They didn't start over with new numbers for each version, as numbers ran together for all models.
Since it has a relatively low serial number, did Marlin start over with serial numbers on each version?
Kinda like the Model 1936 became the Model 36 to eliminate "dating" the design and version. At that time, the Marlin Firearms Corporation was trying to re-organize after WW I, and to save money, they were using any and all parts on hand to assemble sporting arms.
Therefore, if a Model 1893 (unmarked on the upper tang as yet) was a saddle ring carbine receiver, it was used and to fill the holes, the saddle ring was installed.
It may be correct for your carbine, but would need to see a picture of it to be sure. Regnier, Another individual with whom I have been communicating privately about this gun said that, although Marlin did use some Marble sights, they were not offered until the mid 30's and that standard Marlin factory sights are not marked with brand names. Barkey VA; You have been quoting "The Blue Book of Gun Values" here, just check the front of the book for descriptions of conditions and pictures that help evaluate percentage of case-colors.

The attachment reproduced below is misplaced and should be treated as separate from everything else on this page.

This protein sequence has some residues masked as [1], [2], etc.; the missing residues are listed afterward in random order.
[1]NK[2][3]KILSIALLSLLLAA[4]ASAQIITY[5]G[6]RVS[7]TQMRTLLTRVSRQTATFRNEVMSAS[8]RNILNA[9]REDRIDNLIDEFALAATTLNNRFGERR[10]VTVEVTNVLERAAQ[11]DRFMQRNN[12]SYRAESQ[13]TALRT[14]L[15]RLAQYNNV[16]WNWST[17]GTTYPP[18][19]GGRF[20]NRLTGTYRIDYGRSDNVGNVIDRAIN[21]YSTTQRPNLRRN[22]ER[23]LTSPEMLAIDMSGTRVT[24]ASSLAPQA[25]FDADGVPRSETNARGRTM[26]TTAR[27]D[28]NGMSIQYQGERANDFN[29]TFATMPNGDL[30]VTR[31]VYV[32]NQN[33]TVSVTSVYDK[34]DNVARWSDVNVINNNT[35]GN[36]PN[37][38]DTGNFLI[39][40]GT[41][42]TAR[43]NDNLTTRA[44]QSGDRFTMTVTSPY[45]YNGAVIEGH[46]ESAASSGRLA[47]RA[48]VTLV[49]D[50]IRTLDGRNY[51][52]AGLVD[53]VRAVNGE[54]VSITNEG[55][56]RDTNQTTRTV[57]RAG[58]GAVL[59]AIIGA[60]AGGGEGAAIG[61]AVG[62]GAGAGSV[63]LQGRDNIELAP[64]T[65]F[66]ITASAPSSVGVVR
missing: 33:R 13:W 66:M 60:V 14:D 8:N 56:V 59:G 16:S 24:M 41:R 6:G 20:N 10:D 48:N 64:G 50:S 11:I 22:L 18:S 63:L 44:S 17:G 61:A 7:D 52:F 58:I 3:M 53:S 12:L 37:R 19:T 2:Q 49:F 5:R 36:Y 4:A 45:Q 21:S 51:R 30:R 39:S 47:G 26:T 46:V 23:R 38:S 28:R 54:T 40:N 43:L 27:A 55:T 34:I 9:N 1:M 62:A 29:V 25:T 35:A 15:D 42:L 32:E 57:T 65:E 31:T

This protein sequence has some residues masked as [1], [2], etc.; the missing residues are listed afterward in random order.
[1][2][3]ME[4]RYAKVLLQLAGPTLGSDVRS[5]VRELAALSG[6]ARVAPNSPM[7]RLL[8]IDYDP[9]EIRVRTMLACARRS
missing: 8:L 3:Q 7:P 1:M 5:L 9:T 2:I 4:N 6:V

Regnier, I forgot to mention that it does have a bullseye on the stock.
So, looking at the variations listed in the blue book, would you say that it is an 1893 2nd model even though, according to the 28th ed. Regarding the Marble's rear sight, it is a v-notch sight that appears to be adjustable with a small, slotted screw-head.
The Marble's web site shows a picture of an early v-notch sight similar to the one that is on this gun Barkey WV; Technically, the Model '93 could be considered the 2nd version of the Model 1893 even though it is the same gun, just re-named to make it seem a more modern version of the same gun.
began, and again when the Kenna family reopened in 1923 after bankruptcy.
However, they did start over when Marlin Firearms Corp.